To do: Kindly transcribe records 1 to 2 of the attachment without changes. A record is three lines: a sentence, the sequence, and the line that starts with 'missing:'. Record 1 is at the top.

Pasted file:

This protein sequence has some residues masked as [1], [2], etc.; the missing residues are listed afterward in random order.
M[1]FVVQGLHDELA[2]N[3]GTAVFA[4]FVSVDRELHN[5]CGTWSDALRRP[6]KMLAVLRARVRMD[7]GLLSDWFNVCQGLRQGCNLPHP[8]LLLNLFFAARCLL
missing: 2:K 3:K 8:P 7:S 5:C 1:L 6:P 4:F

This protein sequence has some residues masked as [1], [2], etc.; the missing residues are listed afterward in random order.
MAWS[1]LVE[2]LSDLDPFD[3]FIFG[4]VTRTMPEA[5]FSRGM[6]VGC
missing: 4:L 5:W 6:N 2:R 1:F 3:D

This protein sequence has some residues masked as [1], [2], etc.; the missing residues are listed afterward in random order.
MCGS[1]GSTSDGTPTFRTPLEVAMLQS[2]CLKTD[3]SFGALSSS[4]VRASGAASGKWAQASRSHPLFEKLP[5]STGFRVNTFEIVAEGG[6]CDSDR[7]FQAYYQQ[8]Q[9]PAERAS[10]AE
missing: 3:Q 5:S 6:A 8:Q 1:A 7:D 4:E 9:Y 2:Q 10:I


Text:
This protein sequence has some residues masked as [1], [2], etc.; the missing residues are listed afterward in random order.
M[1]FVVQGLHDELA[2]N[3]GTAVFA[4]FVSVDRELHN[5]CGTWSDALRRP[6]KMLAVLRARVRMD[7]GLLSDWFNVCQGLRQGCNLPHP[8]LLLNLFFAARCLL
missing: 2:K 3:K 8:P 7:S 5:C 1:L 6:P 4:F

This protein sequence has some residues masked as [1], [2], etc.; the missing residues are listed afterward in random order.
MAWS[1]LVE[2]LSDLDPFD[3]FIFG[4]VTRTMPEA[5]FSRGM[6]VGC
missing: 4:L 5:W 6:N 2:R 1:F 3:D